Theater review: 'Figure 8' at Theatre of NOTE
Theatre of NOTE deserves high marks for producing Phinneas Kiyomura’s world premiere play, “Figure 8.” Subtitled “The Seven Deadly Sins Plays,” Kiyomura’s work, a series of elliptical, loosely connected scenes, is as technically challenging as it is thematically obscure. Yet although the playwright’s stream-of consciousness technique sometimes falls short of real craft, the actual staging, by Kiyomura and co-director Jerry Kernion, is unerringly proficient.
The design elements, particularly Davis Campbell’s versatile set and Bryan Maier’s unusual video visual design, meld into a stylishly seamless whole, and the frequent scene shifts are so smoothly orchestrated, they never interrupt the flow of action.
The tone shifts from dark to funny to darkly funny to just plain harrowing. The first scene concerns E (Alex Elliott-Funk), a strung-out rock star whose acrimonious radio interview takes a violent turn. E recurs in a subsequent scene, as indeed do many of these apparently extraneous characters.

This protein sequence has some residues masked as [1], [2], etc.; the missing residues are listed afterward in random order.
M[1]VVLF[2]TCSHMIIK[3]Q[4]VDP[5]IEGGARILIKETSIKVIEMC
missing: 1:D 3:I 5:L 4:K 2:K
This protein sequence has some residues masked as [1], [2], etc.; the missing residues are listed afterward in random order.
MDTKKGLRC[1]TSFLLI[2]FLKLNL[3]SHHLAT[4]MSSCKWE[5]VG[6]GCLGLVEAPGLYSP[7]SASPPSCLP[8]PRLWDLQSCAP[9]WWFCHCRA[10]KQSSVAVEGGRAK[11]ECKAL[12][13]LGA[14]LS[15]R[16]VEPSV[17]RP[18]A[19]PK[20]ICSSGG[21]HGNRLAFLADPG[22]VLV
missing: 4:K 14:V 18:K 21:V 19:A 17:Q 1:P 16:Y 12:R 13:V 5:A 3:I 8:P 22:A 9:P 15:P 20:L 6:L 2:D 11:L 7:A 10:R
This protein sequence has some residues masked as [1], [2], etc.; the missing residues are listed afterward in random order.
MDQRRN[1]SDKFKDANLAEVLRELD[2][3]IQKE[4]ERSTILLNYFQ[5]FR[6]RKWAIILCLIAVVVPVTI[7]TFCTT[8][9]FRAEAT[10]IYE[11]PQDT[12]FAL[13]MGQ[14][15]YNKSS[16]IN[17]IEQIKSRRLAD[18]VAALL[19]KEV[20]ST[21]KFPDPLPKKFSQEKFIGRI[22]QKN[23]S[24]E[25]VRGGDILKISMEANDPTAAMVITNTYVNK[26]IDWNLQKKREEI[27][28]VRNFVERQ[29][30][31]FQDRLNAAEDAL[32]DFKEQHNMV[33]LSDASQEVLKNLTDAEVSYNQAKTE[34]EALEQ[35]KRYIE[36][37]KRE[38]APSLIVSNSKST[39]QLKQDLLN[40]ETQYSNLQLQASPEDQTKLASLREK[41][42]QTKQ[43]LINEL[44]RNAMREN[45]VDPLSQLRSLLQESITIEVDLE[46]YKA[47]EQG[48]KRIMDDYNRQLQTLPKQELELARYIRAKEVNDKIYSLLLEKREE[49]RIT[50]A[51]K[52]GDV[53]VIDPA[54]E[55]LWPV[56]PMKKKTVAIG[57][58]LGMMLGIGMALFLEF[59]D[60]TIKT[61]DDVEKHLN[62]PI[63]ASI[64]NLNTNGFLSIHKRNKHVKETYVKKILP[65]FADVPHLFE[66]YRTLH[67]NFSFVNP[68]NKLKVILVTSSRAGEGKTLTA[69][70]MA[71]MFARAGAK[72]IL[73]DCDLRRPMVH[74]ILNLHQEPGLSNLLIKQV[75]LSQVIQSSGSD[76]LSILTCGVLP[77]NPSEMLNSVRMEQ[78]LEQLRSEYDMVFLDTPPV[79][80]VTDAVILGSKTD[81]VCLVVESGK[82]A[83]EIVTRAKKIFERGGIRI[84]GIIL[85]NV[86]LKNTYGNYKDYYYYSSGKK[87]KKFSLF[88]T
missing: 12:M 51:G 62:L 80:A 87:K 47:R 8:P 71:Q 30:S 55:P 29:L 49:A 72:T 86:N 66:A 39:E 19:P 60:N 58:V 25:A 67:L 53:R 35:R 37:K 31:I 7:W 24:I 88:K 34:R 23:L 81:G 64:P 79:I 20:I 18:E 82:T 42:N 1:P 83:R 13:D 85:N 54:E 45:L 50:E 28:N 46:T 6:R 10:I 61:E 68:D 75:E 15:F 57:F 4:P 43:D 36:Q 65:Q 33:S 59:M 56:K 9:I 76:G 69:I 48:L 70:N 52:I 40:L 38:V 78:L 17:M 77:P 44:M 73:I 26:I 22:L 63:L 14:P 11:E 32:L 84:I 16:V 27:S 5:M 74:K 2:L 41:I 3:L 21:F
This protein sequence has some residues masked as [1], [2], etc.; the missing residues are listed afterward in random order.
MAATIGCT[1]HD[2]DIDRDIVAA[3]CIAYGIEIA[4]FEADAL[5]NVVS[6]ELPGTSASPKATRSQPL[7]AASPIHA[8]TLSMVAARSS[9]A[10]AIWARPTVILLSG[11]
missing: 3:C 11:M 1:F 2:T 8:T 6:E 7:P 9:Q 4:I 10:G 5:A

But “La Ronde” this is not. The connections are more random, and the specific relationships between the characters are often so belatedly delineated that the audience remains at a loss for much of the scene. Among other subjects, the disparate plots include an evangelist flagellating a doubting congregant, incestuous siblings visiting their dying father in the hospital, a pornographer’s wrenching connection with a homeless Mormon he picked up on the beach, and a lonely school janitor lured into infidelity during his thankless work shift.
A kind of dramaturgical fun house, “Figure 8” sometimes tries too hard to catch us off guard with startling imagery. But Kiyomura’s exercise in distortion has the power to genuinely haunt, especially in this sterling staging -- the optimum medium for this intriguing experiment.
-- F. Kathleen Foley
“Figure 8,” Theatre of NOTE, 1517 N. Cahuenga Blvd., Hollywood. 8 p.m. Fridays-Saturdays; 7 p.m. Sundays. Ends March 24. $25. (323) 856-8611. www.theatreofnote.com. Running time: 1 hour, 40 minutes.
Photo: Alex Elliott-Funk. Credit: Kevin Sharp.